A sight to behold but when you plough up worms you are killing the creatures that provide drainage for your soil. They also remove compaction and provide fertilizer in the form of nitrogen and potash in the casts that they produce, all without cost! When using a no-till method of crop establishment earthworm numbers can increase to 3 tons of earthworms per hectare in comparison to 600kg of earthworms per hectare in cultivated soil.
“I need to cultivate deep to get the land to drain?”
There is a tendency for growers to over cultivate and lose soil structure. Agrii trials to assess the effect cultivations have on water infiltration (Arable- Farmers Guide September 29th 2017) showed that after one pass with a min-till machine before drilling, it allowed 20mm of water infiltration per hour. After two passes with the same machine the rate dropped to just 5mm per hour. This goes to show that the more you cultivate the more you restrict water infiltration.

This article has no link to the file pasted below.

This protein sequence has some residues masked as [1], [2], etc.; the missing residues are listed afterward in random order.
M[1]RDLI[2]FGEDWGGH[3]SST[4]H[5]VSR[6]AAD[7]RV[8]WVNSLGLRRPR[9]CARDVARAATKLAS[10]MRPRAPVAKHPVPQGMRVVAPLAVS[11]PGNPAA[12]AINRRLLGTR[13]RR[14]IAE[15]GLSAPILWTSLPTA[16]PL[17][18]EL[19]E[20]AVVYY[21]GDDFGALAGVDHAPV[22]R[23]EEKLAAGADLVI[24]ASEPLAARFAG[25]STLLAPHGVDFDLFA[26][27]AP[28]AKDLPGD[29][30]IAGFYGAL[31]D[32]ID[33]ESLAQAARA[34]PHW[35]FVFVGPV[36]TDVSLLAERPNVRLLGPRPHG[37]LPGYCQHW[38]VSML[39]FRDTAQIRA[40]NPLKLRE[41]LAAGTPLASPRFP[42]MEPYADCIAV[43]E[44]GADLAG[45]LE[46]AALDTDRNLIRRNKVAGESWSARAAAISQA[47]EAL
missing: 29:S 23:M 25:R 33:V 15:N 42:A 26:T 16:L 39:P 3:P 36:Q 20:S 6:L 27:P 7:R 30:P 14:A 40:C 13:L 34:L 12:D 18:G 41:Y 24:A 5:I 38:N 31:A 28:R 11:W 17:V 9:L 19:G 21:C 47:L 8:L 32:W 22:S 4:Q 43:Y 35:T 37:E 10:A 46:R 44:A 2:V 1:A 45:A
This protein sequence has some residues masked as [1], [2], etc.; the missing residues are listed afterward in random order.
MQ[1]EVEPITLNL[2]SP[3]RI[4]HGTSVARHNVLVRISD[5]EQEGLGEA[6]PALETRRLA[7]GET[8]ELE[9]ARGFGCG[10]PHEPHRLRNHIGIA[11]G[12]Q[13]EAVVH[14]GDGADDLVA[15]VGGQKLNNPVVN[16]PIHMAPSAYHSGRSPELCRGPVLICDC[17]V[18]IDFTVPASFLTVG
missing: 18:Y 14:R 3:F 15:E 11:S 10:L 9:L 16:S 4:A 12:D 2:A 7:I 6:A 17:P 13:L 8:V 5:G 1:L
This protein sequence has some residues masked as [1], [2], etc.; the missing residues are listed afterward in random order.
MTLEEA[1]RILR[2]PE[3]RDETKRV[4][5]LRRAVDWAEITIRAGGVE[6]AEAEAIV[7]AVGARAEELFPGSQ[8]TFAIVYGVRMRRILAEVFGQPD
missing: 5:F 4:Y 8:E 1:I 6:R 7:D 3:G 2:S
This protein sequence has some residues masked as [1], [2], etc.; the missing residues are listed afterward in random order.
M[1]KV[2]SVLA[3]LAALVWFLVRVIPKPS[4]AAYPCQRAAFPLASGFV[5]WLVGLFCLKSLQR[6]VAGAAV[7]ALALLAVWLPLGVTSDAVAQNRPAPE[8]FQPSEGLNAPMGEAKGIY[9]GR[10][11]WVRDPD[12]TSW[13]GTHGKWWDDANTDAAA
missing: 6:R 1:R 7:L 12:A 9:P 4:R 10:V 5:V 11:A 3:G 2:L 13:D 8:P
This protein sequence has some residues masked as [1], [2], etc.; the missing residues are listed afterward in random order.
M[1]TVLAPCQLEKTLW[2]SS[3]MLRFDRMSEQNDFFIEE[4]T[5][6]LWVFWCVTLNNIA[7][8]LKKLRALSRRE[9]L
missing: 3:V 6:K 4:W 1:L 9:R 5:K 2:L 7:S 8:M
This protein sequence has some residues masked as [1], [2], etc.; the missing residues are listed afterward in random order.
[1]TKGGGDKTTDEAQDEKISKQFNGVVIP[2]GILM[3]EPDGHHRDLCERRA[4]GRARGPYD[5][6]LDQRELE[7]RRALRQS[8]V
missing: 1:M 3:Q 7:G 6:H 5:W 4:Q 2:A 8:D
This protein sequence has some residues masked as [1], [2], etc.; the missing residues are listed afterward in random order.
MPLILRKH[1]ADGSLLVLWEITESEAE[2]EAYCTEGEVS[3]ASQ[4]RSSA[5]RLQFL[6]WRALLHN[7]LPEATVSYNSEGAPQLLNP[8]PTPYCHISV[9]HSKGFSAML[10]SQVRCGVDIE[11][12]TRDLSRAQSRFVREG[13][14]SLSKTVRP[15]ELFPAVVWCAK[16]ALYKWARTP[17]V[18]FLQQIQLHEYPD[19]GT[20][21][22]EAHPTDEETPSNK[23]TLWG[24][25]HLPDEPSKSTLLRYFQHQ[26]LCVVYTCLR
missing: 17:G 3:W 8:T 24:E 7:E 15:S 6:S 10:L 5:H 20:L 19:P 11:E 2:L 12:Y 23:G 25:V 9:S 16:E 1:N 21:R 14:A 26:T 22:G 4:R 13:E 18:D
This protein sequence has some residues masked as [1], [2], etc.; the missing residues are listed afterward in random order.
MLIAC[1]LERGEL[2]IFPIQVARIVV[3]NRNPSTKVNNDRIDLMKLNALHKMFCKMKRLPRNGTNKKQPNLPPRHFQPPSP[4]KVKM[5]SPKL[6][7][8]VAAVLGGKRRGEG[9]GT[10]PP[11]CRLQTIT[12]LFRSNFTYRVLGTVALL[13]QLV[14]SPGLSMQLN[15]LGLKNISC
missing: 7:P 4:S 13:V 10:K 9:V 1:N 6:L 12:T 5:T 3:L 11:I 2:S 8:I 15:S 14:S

It could be said that the less you cultivate and move the soil the more improvements there are to its condition and in these days of climate change it is becoming more apparent that the soil benefits especially that the winters seem longer, wetter and warmer and the summers are cooler and shorter. The ground is no longer dried out before winter by long hot ground cracking summers, highlighting the need to make the soils more permeable in readiness for the winter months. This can be achieved by doing less cultivations which in turn requires less diesel, steel and time.
” There’s only one way to get rid of the surface trash and crop residues is to plough it in?”